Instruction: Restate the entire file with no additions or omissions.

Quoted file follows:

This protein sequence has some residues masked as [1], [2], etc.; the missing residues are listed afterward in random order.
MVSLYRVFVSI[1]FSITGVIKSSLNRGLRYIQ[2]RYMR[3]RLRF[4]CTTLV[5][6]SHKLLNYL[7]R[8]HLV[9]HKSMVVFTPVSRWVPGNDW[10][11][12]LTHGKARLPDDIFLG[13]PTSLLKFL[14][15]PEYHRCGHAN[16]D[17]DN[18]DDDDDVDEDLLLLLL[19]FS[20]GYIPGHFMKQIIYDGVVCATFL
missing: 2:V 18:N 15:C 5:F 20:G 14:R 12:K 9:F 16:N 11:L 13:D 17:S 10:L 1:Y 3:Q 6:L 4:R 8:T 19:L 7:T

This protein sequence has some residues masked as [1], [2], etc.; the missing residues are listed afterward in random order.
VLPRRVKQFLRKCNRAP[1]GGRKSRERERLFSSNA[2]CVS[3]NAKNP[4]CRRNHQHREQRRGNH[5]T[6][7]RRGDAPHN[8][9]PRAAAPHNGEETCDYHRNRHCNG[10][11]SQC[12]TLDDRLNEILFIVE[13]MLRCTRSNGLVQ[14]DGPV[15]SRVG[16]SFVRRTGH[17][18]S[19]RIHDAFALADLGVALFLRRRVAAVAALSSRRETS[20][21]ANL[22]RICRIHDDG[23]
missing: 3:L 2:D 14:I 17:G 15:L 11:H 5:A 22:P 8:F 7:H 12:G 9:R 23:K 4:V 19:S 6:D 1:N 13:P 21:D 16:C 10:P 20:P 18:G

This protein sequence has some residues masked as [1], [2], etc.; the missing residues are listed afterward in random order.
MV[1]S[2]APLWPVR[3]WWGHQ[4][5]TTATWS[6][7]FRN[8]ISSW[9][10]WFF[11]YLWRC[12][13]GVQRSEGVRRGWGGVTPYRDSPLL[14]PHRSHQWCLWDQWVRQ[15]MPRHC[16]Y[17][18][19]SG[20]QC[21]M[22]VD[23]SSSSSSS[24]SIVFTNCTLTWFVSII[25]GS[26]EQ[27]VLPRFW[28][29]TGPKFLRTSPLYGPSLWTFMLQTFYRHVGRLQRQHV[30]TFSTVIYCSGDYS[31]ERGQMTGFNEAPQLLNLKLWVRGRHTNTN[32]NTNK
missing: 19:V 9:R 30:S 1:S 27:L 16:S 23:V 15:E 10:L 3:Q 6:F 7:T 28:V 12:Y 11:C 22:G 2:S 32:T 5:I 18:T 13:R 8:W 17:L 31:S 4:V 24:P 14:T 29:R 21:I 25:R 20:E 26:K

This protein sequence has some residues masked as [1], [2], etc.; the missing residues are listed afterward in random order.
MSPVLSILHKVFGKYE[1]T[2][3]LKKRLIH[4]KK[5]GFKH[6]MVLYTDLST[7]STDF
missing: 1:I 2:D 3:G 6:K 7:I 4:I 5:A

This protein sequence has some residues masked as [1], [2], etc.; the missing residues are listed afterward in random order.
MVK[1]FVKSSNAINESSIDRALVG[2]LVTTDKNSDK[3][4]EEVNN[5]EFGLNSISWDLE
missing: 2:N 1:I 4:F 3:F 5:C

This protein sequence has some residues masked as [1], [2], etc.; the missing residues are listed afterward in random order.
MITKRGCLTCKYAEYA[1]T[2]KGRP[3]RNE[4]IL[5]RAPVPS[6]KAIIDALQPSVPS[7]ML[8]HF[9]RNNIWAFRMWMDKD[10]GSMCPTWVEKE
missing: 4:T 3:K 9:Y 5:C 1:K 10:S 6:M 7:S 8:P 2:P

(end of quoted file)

This protein sequence has some residues masked as [1], [2], etc.; the missing residues are listed afterward in random order.
MVSLYRVFVSI[1]FSITGVIKSSLNRGLRYIQ[2]RYMR[3]RLRF[4]CTTLV[5][6]SHKLLNYL[7]R[8]HLV[9]HKSMVVFTPVSRWVPGNDW[10][11][12]LTHGKARLPDDIFLG[13]PTSLLKFL[14][15]PEYHRCGHAN[16]D[17]DN[18]DDDDDVDEDLLLLLL[19]FS[20]GYIPGHFMKQIIYDGVVCATFL
missing: 2:V 18:N 15:C 5:F 20:G 14:R 12:K 9:F 16:N 11:L 13:D 17:S 10:L 1:Y 3:Q 6:L 4:R 8:T 19:L 7:T

This protein sequence has some residues masked as [1], [2], etc.; the missing residues are listed afterward in random order.
VLPRRVKQFLRKCNRAP[1]GGRKSRERERLFSSNA[2]CVS[3]NAKNP[4]CRRNHQHREQRRGNH[5]T[6][7]RRGDAPHN[8][9]PRAAAPHNGEETCDYHRNRHCNG[10][11]SQC[12]TLDDRLNEILFIVE[13]MLRCTRSNGLVQ[14]DGPV[15]SRVG[16]SFVRRTGH[17][18]S[19]RIHDAFALADLGVALFLRRRVAAVAALSSRRETS[20][21]ANL[22]RICRIHDDG[23]
missing: 3:L 2:D 14:I 17:G 15:L 11:H 5:A 22:P 8:F 7:H 12:G 9:R 23:K 4:V 19:S 6:D 1:N 13:P 21:D 16:C 10:P 20:P 18:G

This protein sequence has some residues masked as [1], [2], etc.; the missing residues are listed afterward in random order.
MV[1]S[2]APLWPVR[3]WWGHQ[4][5]TTATWS[6][7]FRN[8]ISSW[9][10]WFF[11]YLWRC[12][13]GVQRSEGVRRGWGGVTPYRDSPLL[14]PHRSHQWCLWDQWVRQ[15]MPRHC[16]Y[17][18][19]SG[20]QC[21]M[22]VD[23]SSSSSSS[24]SIVFTNCTLTWFVSII[25]GS[26]EQ[27]VLPRFW[28][29]TGPKFLRTSPLYGPSLWTFMLQTFYRHVGRLQRQHV[30]TFSTVIYCSGDYS[31]ERGQMTGFNEAPQLLNLKLWVRGRHTNTN[32]NTNK
missing: 19:V 9:R 30:S 1:S 27:L 16:S 23:V 15:E 10:L 3:Q 6:F 7:T 28:V 12:Y 11:C 22:G 2:S 32:T 5:I 18:T 13:R 8:W 17:L 31:S 4:V 24:P 14:T 29:R 21:I 25:R 20:E 26:K

This protein sequence has some residues masked as [1], [2], etc.; the missing residues are listed afterward in random order.
MSPVLSILHKVFGKYE[1]T[2][3]LKKRLIH[4]KK[5]GFKH[6]MVLYTDLST[7]STDF
missing: 1:I 2:D 3:G 6:K 7:I 4:I 5:A

This protein sequence has some residues masked as [1], [2], etc.; the missing residues are listed afterward in random order.
MVK[1]FVKSSNAINESSIDRALVG[2]LVTTDKNSDK[3][4]EEVNN[5]EFGLNSISWDLE
missing: 2:N 1:I 4:F 3:F 5:C

This protein sequence has some residues masked as [1], [2], etc.; the missing residues are listed afterward in random order.
MITKRGCLTCKYAEYA[1]T[2]KGRP[3]RNE[4]IL[5]RAPVPS[6]KAIIDALQPSVPS[7]ML[8]HF[9]RNNIWAFRMWMDKD[10]GSMCPTWVEKE
missing: 4:T 3:K 9:Y 5:C 1:K 10:S 6:M 7:S 8:P 2:P